Wednesday, June 24, 2015

4 am thoughts

I'm awake at 4 am, yet again.

This time there is no paperwork crisis in Congo. There just seems to be a food crisis in my belly. I'm starving.

I'd like an Oreo Dream Extreme Cheesecake from the Cheesecake Factory. The closest one is 3.5 hours away. Who can make that happen for me?

Also, my brain is apparently in always-on mode. Can't turn it off. 

I'm thinking of all the things to get done before Baby Girl gets here, and she is continually reminding me of her growing presence with the kicking and punching of my insides. She prefers the wee hours of the night to stretch her legs, I think.

I'm praying for the adoption issues in DRC. Despite the good rumors we keep hearing, the fact that nothing has actually happened (to the tune of seeing kids united with families in their new home countries) has been weighing heavily on my heart and mind. 

I'm thinking of Clementine and the way she laughed and smiled with her "Papa." (I wrote about her yesterday.)

And I'm being smothered/snuggled by Tweedle-Dee and Tweedle-Duh (Brody and Brecken), one on each side. (It's cool to be snuggled, just not when I've got this bowling ball attached to my belly and I'm already overheating.)

Speaking of the bowling ball, I've officially made it past the 31-week mark, which is longer than I ever made it with Brecken, who was born right at the 31-week mark. We are in unchartered pregnancy waters, my friends. (My water broke at 29 weeks, so if you want to get technical I have been in unchartered pregnancy waters--he he, pardon the pun--since June 14.)

I was given a goal at my last checkup: 34 weeks. "Anything past that is a bonus," said my doctor. I took that to be the green light in my delivering at 34 weeks and 1 day. (Have I mentioned that I, personally, am not a huge fan of this pregnancy stuff? That's not to say I'm not incredibly grateful to be carrying this baby--I know there are soo, soo many people who would die to be in this position, and I was one of them once, too--I'm just saying these feelings of immobility, instability, inflexibility, and constant caution are not my favorite feelings.)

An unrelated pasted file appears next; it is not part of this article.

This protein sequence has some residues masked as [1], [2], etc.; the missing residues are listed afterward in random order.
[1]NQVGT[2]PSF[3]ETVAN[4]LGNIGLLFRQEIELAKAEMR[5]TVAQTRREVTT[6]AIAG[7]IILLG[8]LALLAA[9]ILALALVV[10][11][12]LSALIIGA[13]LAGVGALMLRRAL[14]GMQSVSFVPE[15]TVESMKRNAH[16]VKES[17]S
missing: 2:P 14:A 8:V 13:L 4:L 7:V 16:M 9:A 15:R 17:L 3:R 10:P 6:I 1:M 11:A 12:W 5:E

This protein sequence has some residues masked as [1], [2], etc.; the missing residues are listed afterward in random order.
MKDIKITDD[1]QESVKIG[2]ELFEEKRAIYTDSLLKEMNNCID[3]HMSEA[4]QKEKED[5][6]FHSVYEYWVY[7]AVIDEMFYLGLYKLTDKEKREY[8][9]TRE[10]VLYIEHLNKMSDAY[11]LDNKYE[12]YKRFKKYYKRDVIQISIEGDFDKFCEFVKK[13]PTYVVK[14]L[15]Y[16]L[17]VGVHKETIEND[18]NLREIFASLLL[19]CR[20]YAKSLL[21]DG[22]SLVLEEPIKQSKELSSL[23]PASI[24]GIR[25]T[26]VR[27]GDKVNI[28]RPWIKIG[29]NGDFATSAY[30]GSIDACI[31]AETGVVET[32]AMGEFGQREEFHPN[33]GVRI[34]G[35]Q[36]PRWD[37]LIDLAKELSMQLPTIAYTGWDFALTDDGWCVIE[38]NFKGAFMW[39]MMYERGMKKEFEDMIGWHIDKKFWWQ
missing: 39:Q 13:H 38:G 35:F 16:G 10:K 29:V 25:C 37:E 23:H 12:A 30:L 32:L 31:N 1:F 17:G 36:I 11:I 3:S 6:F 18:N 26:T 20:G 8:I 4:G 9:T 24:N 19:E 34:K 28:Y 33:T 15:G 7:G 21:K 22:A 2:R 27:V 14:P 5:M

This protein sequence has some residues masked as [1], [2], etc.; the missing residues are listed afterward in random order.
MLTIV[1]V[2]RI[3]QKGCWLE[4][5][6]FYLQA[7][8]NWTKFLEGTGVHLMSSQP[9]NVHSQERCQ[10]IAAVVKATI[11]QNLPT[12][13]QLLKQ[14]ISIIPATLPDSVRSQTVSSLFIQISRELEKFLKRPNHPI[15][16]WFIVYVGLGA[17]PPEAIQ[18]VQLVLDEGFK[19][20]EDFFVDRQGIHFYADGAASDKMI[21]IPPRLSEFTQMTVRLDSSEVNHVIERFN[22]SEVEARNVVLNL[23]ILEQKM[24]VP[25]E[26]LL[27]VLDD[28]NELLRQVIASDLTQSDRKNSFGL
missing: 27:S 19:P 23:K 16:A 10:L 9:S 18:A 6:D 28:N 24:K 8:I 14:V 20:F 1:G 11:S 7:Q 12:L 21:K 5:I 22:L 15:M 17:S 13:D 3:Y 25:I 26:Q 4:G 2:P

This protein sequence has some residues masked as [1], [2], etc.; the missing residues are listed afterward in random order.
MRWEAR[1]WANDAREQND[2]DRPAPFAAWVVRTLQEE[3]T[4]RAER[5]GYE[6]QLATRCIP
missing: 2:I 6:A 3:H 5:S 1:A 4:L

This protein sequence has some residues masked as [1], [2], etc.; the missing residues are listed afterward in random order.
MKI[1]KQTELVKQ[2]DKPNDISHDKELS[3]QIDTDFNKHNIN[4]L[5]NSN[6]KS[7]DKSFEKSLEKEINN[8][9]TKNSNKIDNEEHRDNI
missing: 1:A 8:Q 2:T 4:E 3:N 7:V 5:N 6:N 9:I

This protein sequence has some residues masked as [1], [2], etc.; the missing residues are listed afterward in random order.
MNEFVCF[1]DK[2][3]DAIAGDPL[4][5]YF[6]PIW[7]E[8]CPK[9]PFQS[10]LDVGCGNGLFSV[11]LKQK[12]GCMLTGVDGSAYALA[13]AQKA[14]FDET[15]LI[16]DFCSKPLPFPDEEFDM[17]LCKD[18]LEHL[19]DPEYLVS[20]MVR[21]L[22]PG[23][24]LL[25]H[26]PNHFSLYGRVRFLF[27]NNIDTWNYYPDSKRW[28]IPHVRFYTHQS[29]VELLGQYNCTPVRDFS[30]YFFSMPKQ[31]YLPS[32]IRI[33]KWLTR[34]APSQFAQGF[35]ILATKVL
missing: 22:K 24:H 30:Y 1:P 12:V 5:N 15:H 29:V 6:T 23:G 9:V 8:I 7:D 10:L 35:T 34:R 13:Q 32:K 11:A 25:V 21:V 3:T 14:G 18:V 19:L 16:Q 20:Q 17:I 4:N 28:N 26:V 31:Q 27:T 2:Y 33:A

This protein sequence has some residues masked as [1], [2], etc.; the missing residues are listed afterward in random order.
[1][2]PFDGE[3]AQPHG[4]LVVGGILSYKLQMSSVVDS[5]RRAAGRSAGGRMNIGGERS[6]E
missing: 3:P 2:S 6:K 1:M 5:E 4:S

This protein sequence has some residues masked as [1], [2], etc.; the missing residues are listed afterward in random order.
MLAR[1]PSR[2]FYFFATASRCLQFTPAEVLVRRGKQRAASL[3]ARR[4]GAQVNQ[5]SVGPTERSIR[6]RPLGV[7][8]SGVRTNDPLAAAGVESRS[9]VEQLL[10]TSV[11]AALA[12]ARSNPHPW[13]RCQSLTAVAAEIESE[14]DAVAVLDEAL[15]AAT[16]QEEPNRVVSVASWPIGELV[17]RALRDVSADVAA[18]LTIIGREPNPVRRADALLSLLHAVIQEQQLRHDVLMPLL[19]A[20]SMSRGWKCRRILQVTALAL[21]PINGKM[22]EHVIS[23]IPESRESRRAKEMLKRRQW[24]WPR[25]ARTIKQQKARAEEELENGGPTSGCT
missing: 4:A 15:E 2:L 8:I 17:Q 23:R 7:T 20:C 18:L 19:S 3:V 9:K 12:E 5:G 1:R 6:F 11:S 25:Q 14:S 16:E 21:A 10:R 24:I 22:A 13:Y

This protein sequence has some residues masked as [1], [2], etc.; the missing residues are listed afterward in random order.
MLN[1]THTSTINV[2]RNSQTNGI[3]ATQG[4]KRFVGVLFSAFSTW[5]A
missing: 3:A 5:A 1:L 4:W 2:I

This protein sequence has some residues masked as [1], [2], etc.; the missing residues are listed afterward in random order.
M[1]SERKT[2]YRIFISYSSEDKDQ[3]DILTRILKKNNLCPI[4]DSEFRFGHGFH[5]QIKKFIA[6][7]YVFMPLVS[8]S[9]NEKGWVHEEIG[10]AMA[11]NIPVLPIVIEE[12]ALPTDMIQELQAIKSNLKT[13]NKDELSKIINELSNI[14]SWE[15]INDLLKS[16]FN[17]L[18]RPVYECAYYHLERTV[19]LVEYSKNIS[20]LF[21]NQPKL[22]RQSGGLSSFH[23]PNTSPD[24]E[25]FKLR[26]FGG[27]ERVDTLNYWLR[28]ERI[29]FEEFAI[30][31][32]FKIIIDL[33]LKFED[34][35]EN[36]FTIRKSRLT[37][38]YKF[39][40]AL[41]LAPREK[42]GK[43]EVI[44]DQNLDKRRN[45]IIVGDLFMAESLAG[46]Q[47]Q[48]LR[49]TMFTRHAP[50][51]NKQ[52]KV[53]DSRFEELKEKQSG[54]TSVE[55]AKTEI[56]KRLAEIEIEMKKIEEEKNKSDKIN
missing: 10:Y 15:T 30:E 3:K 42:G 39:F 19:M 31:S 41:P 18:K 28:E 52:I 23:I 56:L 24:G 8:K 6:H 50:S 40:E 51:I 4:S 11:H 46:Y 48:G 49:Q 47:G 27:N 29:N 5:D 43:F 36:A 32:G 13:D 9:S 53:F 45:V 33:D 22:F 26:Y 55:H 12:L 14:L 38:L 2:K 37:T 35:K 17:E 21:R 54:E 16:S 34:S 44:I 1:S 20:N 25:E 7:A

Of course, just because I'm not a fan of the feelings associated with pregnancy, that doesn't mean I will do anything to actually TRY to have Baby Girl any sooner than God is ready to get her out of there. I don't mess with that stuff, and I've learned that I can't control it even if I want to. (Oh, such hard lessons learned there.)

In this unchartered territory, I'm thinking about new things, things I didn't get a chance to think of with Brecken. 

Packing a hospital bag, for instance. With Brecken, I had NOTHING ready, nothing packed. I went to the hospital thinking they would send me back home. Instead, I stayed 12 days (and Brecken stayed much longer).

According to some packing lists, I should make sure I have enough stuff to live in a forest by myself for 5 weeks: Snacks, five changes of clothes, pocket knife, witch hazel, Vaseline, hair spray, shampoo and conditioner, six nursing bras, a breast pump, a pillow and sheets, two night gowns, pictures of my home, three pairs of shoes, a sewing kit, magazines, a journal, 22 hair ties, and athletic tape.

Let me reiterate this to you: I brought nothing and was there for 12 days. If you are stressing about fitting all of that junk into your bag, I assure you that you will be fine with the bare minimum. The hospital has virtually everything you will ever need, except maybe a comfy outfit and makeup that matches your skin tone. 

Secondly, the "birth plan." Let me tell you about my birth plan: Give me that epidural, please and thanks. And if I'm going to be specific about it, let's make it quick, Dr. McDreamy. (Did I ever tell you about the time Brad had a man-crush on my anesthesiologist?) I don't need music, or chants, or five hundred people in my room (like last time). I want Brad and my anesthesiologist (for the epidural, not because he was pretty). Also, maybe some hard math problems and a document or two to edit. For some reason, focusing on something academic seems extremely appealing to me during the time period before getting an epidural. Could be because it helps me focus on the solvable math and grammar problems rather than the pain of my insides ripping into a million pieces. To you natural-birth girls...good work. I bow down to you in defeat in this, the first painful task of biological motherhood. 

And this concludes my blog post at 4 am. Because it's now 5 am.